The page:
Problems with Communication in Other Language

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Communication and Skills > Best Practices > Problems with Communication in Other Language

Problems with Communication in Other Language
Hans Havelaar, Switzerland, Member
Hi there, I'm in a team of 4 with one manager. 3 out of the 4 members plus the manager are French speaking guys. I am the only one non-French speaking, so I use only English. My team members always talk in French, which makes me feel isolated. We communicate in English in 2 situations: during meetings or when they interact with me (low verbal interaction). Also they send me emails in English.
The company official languages are English and French.
Now my questions: did anyone face a similar issue? Any tips on how I can deal with this?
 

 
Language Problems in Communications
Johan Bergstroem, HR Consultant, Sweden, Member
It sounds far from an ideal situation. We recently had a Polish man here (in Sweden) that spoke slightly below average Swedish. It's far from same situation, but I really tried to make him feel at home, by explaining most of the quaint jokes and odd bits and things in Swedish, that always comes up during regular coffee breaks and whatnot, so he could relate.
In your situation it is harder though. As I imagine that you speak no French at all. I can also think that because you are one and they are many, it is on their responsibility to make you feel welcome, and not the other way around.
Also in a situation like this, nonverbal communications and gestures becomes more important, care and consideration, asking if you want to join for lunch or coffee.
With unwelcome feelings (brought from language-exclusion) they cannot expect very high results from you, I gather? Also, they really miss out when they let the chance slip them by to meet someone from another country, I learned very much from my now polish friend.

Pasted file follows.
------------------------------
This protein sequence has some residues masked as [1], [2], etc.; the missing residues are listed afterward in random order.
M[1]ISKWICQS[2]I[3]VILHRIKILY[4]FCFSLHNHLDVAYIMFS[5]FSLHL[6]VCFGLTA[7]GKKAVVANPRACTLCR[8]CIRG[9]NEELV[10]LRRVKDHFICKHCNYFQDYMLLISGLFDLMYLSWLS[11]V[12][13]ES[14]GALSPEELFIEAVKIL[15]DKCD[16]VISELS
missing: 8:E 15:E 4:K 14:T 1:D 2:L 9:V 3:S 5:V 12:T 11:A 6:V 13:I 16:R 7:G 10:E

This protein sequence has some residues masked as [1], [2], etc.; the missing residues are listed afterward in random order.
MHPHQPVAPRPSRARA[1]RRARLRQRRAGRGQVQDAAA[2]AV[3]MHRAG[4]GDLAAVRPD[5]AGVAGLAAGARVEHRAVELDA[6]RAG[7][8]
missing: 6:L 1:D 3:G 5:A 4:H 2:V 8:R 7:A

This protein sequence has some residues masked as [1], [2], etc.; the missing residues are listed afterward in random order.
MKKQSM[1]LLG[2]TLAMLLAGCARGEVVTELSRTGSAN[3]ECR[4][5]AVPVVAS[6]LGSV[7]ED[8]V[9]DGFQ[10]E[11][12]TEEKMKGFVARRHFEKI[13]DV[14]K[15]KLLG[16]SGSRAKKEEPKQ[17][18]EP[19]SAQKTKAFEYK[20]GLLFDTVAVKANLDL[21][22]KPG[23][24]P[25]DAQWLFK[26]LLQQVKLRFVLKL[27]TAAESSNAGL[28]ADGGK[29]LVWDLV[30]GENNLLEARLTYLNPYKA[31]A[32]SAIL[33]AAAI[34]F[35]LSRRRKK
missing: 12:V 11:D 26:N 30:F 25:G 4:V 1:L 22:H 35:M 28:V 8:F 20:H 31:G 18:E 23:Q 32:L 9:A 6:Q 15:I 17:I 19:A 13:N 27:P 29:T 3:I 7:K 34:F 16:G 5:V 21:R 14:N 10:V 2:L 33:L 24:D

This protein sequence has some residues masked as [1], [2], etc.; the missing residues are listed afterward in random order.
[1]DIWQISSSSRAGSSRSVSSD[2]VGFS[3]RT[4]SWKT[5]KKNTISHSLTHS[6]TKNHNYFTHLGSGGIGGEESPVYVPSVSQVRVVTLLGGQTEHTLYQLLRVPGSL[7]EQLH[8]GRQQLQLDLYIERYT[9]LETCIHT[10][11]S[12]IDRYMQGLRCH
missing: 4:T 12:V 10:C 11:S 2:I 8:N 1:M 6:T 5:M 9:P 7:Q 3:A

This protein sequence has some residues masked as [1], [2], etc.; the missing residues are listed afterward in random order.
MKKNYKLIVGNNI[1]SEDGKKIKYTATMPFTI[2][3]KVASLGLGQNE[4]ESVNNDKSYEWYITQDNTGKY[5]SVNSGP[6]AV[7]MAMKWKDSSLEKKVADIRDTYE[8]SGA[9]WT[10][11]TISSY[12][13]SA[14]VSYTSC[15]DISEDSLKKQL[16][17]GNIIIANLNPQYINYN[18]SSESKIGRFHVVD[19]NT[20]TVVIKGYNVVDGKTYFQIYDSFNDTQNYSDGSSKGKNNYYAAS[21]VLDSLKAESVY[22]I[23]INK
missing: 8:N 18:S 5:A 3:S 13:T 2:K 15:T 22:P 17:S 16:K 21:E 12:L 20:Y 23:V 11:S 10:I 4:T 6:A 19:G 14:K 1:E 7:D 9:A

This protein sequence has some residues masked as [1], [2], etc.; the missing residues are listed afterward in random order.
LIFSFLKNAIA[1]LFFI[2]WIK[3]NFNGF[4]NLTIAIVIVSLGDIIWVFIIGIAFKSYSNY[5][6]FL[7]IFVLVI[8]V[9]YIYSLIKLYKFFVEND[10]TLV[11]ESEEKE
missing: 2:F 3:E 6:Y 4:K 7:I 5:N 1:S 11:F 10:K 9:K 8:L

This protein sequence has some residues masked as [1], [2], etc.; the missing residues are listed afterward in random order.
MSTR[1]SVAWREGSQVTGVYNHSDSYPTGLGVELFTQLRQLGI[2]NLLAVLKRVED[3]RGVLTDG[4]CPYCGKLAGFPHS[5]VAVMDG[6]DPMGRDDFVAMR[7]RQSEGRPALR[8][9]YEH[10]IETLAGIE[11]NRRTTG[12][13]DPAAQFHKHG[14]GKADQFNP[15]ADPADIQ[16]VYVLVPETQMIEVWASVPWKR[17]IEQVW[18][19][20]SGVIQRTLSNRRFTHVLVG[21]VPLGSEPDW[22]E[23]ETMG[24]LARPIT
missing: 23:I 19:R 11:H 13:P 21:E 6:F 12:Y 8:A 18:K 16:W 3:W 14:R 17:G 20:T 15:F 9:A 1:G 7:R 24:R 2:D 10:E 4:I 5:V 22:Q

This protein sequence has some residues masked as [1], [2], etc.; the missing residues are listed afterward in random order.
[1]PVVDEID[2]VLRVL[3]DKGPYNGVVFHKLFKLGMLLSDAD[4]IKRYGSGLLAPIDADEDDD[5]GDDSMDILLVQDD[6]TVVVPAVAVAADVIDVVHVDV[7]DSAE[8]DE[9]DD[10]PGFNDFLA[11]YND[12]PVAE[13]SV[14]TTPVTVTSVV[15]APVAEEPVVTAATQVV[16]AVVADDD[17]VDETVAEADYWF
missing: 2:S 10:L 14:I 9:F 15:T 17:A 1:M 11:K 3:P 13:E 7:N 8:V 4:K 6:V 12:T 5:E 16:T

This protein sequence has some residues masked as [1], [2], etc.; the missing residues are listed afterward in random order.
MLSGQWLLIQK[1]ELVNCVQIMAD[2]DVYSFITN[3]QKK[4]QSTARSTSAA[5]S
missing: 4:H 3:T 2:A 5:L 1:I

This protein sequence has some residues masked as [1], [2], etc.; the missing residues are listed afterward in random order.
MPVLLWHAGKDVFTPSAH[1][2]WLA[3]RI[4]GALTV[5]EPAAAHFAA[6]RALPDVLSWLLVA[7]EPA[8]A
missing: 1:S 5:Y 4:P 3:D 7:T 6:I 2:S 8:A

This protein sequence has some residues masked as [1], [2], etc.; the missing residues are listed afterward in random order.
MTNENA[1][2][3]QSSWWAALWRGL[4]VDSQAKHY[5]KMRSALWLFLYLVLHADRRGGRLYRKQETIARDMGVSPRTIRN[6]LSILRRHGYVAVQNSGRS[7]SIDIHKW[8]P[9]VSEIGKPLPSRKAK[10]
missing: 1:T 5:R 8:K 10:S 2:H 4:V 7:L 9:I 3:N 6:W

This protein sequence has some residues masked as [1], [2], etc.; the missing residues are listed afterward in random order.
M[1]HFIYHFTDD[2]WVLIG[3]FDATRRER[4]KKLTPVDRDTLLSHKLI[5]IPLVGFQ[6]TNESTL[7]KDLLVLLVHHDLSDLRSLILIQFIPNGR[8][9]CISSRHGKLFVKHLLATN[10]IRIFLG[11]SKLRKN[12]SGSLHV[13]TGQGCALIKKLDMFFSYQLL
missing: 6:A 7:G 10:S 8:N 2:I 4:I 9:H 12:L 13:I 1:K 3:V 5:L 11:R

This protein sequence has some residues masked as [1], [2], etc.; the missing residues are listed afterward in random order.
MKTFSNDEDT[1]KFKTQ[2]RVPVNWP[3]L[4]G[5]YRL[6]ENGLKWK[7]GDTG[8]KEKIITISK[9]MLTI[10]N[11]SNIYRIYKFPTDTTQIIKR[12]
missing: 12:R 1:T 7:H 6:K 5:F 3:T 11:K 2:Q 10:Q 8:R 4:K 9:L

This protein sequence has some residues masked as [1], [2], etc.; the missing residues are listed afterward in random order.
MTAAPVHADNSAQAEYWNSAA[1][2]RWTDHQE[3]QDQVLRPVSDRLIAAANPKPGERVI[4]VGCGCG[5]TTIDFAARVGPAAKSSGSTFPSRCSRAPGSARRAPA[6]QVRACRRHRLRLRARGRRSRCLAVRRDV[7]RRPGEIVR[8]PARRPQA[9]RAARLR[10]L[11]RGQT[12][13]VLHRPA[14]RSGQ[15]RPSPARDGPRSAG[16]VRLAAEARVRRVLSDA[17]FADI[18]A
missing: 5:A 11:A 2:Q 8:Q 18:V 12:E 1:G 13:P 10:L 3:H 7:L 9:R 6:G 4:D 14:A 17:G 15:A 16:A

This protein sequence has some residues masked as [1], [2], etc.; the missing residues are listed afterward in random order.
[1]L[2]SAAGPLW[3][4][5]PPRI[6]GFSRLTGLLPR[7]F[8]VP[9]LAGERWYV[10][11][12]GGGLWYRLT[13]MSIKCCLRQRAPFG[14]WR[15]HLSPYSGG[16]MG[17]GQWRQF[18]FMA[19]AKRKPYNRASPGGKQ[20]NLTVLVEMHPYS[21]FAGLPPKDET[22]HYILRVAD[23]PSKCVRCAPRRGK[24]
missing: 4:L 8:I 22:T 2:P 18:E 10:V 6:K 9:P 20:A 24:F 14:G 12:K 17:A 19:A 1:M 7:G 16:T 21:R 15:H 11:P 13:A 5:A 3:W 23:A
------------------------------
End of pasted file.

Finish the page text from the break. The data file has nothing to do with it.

Problems in Communication: the Language Barrier
Herschtal Maurice, Consultant, France, Member
@Johan Bergstroem: I had a similar experience when I was working for a Swiss company. Most of my colleagues could speak French quite well. All meetings were in English, which was OK for all of us; but there were times when the discussion slipped into Swiss-German and I felt totally excluded; also during informal breaks, or dinners they would start talking between them, forgetting that I could not follow...
Very frustrating, indeed!
I would add that it is not only a matter of language, it relates also to differences in culture. see Wikipedia: Anglo-Saxon cuture vs Latin culture...
And I must say that for me, as a French guy, it was not always easy to cope with the rigidity, seriousness and lack of humor of some Finnish guy as far as I remember.
I would suggest that you start learning some French (Dutch people are gifted for foreign languages) and try using it when confronted to such situation; it will show your goodwill, and willingness to better integrate the group.
Also try talk informally to the boss..
 

 
Language Barrier--within a Team
Hans Havelaar, Switzerland, Member
@Herschtal Maurice: Thanks for your answer. The bad thing is that even the boss is French. In the beginning, when we were 2 employees (1 French guy and me) and our boss (French guy), things were by far better. But now, when the team started to grow and the newcomers were always French nationals, things got worse.